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Sand pit prohibition forces 'cross promoters to be creative

Niels Albert came to grief in the sand pit at Ruddervoorde last year.

Niels Albert came to grief in the sand pit at Ruddervoorde last year. (Image credit:

Due to a new UCI rule that prohibits the use of artificial sand pits in cyclo-cross races, race organizers have had to come up with creative new ideas to make courses challenging.

As one of the first races of the season, the organization of the Superprestige Series round in Ruddervoorde, Belgium was confronted with the issue. Usually the race features an L-shaped sand strip that created a spectacle for the fans and a challenge for the riders in this area that lacks natural topographical obstacles.

Brothers Wim and Geert Pyfferoen, the race organisers, came up with an inland solution to add interest: cobbles.

When asked how they came up with this solution Geert Pyfferoen couldn't quite recall the circumstances. "Probably after we had a couple of drinks," he joked. "I hope it will bring some spectacle to the race. It is a pity that we had to remove the sand strip."

Organisers aren't clear on whether existing playground sand pits in races like Eernegem would be allowed. Former world champion Paul Herijgers confirmed there was a problem. "The system isn't waterproof. In some races there is a swing and then sometimes it is allowed," Herijgers said.

"If a father goes to a race with his kid and he asks the kid where he wants to watch the race - in the meadow or at the sand pit - you're always going to end up at the sand pit because it is spectacular."

Belgian national coach Rudy De Bie wasn't expecting that the cobbles would cause damage in the race. "They're better laid than those on my driveway," De Bie said. "It's too bad Ruddervoorde wasn't allowed to keep the sand because it was safe and spectacular," he added.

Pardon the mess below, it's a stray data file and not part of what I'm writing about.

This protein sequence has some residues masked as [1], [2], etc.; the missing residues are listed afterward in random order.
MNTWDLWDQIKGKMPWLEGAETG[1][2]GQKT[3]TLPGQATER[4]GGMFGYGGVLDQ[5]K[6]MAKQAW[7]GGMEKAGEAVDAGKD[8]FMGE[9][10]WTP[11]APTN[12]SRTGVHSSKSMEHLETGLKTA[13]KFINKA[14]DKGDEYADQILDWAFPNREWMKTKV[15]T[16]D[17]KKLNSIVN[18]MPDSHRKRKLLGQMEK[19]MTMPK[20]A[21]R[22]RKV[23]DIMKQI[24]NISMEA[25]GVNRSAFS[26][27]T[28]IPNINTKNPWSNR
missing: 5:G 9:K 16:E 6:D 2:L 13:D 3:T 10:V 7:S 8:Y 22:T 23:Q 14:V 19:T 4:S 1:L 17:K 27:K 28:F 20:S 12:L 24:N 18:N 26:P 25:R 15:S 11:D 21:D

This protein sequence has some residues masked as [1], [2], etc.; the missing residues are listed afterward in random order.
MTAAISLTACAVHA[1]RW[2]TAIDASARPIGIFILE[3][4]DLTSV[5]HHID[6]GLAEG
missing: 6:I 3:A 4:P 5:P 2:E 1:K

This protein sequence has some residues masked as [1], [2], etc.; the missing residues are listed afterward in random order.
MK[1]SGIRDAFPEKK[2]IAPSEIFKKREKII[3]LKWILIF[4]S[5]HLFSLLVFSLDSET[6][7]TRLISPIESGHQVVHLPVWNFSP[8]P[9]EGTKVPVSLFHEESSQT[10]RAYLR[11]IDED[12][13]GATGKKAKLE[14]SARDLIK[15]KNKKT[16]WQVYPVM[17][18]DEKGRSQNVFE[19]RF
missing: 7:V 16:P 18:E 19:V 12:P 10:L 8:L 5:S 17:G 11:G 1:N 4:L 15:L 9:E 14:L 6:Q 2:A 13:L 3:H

UCI's Peter Van den Abeele explained why the decision was taken. "This is a interference on demand of the riders. Erwin Vervecken, who represents the riders at the UCI, asked the riders what they thought about it and after debating it we took the decision," Van den Abeele said to Het Laatste Nieuws.

Vervecken defended the decision. "A sand 'cross is a sand 'cross, and a mud 'cross is a mud 'cross. Maybe in Ruddervoorde the sand pit fits in when it was dry but you've got to draw the line somewhere. The sand became some sort of hype, just like the barriers ten years ago; that can't be the goal of it," Vervecken said.

Top cyclo-cross riders Niels Albert, Sven Nys and Bart Wellens were suprised by this news. "I wasn't asked about it," Albert said, "so it seems that the opinion of the world champion doesn't matter. There's nothing wrong with the sand pit in Ruddervoorde. Then again, the sand that appeared on the course of the world championships in Hooglede 2007 and also Tabor last year was useless, but that doesn't mean you have to generalize the decision," Albert commented.

Vervecken admitted he didn't ask the question directly to Albert. "But I know that some sand strips haven't been popular for several years now. Suddenly the opinions are more divided. Maybe we should allow exceptions," Vervecken said, but Van den Abeele didn't like that idea at all.

"Where do you draw the line? In Ruddervoorde it's OK, but not in Diegem? It's impossible to figure out where it is functional or not. No, it's like that and it stays like that," Van den Abeele said.

In the end the cobbles in Ruddervoorde weren't decisive at all and surely the organizers will be keen to get the sand pit back in their course.

"Organizers will always find a solution to create spectacle," Herijgers said. In Loenhout the organizers of the Azencross added what is called a washboard, wich is often seen in motocross, and of course creativity doesn't have any limits. "I wonder how long it will take before we see zones with a real mud bath," Herijgers said, seemingly not even joking.

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